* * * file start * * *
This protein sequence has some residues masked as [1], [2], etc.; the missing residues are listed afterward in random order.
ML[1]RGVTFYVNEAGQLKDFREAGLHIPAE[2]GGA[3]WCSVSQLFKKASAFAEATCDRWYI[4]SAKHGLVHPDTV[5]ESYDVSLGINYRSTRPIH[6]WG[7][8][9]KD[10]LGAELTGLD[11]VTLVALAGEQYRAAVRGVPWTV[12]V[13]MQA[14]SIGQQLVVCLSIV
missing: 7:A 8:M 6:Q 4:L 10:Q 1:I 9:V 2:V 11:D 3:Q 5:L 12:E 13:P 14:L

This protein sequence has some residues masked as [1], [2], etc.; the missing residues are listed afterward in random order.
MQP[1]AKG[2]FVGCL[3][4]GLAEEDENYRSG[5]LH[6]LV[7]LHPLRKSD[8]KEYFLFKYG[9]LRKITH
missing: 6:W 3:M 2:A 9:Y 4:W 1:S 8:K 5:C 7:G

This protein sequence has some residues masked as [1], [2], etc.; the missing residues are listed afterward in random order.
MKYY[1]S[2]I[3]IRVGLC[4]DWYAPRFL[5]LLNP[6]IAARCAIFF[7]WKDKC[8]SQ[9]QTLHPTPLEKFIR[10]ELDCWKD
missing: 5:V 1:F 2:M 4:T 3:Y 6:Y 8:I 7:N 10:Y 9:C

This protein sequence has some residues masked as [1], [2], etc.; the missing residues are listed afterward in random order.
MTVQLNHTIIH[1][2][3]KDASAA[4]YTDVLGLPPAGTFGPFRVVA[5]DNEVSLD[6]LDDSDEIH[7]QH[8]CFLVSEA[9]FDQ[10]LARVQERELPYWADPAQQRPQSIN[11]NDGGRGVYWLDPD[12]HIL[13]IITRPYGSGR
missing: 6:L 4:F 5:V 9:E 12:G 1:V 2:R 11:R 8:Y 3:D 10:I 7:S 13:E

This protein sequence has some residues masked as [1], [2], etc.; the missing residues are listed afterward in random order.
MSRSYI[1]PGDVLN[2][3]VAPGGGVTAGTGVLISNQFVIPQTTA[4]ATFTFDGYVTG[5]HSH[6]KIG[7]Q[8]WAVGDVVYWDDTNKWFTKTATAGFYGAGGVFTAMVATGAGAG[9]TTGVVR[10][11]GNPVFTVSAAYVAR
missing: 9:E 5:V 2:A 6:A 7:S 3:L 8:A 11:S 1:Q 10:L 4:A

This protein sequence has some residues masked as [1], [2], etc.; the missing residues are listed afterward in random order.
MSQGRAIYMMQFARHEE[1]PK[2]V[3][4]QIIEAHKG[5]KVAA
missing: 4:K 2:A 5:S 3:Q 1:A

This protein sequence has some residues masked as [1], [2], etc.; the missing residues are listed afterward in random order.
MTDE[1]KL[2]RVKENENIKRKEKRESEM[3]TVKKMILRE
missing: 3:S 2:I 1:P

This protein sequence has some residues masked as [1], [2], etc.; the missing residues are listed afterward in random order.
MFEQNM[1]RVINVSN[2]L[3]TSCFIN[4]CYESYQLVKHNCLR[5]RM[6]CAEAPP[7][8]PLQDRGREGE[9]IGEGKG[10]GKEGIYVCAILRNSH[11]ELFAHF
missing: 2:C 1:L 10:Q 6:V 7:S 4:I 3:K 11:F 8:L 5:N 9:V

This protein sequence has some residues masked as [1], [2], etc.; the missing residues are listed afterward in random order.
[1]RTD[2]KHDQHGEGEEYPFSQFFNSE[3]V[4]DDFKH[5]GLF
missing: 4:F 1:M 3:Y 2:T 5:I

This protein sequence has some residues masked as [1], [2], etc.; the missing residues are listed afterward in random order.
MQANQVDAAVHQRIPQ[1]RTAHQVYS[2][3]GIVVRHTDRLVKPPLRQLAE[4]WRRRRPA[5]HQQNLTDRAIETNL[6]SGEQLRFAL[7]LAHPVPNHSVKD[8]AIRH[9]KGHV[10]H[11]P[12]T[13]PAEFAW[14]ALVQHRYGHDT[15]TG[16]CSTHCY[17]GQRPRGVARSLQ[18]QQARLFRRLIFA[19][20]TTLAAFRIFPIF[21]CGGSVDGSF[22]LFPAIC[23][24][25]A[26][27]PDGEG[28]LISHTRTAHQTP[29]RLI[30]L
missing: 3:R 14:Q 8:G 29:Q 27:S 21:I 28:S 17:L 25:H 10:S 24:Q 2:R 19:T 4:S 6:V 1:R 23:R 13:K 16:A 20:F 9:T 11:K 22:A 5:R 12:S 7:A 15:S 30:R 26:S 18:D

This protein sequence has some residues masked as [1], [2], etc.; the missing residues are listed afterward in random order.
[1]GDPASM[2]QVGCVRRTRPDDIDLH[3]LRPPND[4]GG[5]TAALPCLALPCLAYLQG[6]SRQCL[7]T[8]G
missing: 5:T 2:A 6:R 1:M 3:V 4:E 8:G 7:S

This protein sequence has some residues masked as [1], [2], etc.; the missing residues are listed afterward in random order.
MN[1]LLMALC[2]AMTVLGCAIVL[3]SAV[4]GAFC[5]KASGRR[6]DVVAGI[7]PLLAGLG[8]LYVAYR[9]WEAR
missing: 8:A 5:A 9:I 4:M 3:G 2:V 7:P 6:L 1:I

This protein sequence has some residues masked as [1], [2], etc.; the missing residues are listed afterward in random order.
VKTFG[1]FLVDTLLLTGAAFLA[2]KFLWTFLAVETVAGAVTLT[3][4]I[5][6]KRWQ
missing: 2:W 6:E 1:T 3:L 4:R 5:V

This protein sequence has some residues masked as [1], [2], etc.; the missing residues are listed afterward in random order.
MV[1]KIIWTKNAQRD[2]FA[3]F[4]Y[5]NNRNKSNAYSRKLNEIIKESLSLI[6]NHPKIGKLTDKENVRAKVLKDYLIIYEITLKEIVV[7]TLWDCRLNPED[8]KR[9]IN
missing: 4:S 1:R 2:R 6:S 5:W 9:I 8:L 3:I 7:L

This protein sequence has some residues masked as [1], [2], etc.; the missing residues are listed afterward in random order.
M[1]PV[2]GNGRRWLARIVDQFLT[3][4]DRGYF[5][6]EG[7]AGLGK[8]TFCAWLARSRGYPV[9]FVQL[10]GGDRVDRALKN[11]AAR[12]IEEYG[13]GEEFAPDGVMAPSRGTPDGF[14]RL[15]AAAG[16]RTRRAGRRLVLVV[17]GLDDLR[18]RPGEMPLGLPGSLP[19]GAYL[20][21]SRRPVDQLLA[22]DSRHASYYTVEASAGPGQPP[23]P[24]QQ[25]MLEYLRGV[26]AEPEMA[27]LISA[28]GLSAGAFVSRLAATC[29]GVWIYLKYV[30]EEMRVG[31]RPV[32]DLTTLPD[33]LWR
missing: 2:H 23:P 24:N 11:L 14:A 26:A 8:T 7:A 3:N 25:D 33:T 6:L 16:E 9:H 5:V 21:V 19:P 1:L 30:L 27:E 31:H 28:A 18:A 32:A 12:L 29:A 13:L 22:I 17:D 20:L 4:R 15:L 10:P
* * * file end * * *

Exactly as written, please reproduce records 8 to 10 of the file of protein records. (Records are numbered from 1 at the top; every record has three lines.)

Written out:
This protein sequence has some residues masked as [1], [2], etc.; the missing residues are listed afterward in random order.
MFEQNM[1]RVINVSN[2]L[3]TSCFIN[4]CYESYQLVKHNCLR[5]RM[6]CAEAPP[7][8]PLQDRGREGE[9]IGEGKG[10]GKEGIYVCAILRNSH[11]ELFAHF
missing: 2:C 1:L 10:Q 6:V 7:S 4:I 3:K 11:F 8:L 5:N 9:V

This protein sequence has some residues masked as [1], [2], etc.; the missing residues are listed afterward in random order.
[1]RTD[2]KHDQHGEGEEYPFSQFFNSE[3]V[4]DDFKH[5]GLF
missing: 4:F 1:M 3:Y 2:T 5:I

This protein sequence has some residues masked as [1], [2], etc.; the missing residues are listed afterward in random order.
MQANQVDAAVHQRIPQ[1]RTAHQVYS[2][3]GIVVRHTDRLVKPPLRQLAE[4]WRRRRPA[5]HQQNLTDRAIETNL[6]SGEQLRFAL[7]LAHPVPNHSVKD[8]AIRH[9]KGHV[10]H[11]P[12]T[13]PAEFAW[14]ALVQHRYGHDT[15]TG[16]CSTHCY[17]GQRPRGVARSLQ[18]QQARLFRRLIFA[19][20]TTLAAFRIFPIF[21]CGGSVDGSF[22]LFPAIC[23][24][25]A[26][27]PDGEG[28]LISHTRTAHQTP[29]RLI[30]L
missing: 3:R 14:Q 8:G 29:Q 27:S 21:I 28:S 17:L 25:H 10:S 24:Q 2:R 19:T 4:S 6:V 1:R 23:R 13:K 16:A 20:F 9:T 11:K 22:A 5:R 12:S 7:A 15:S 30:R 26:S 18:D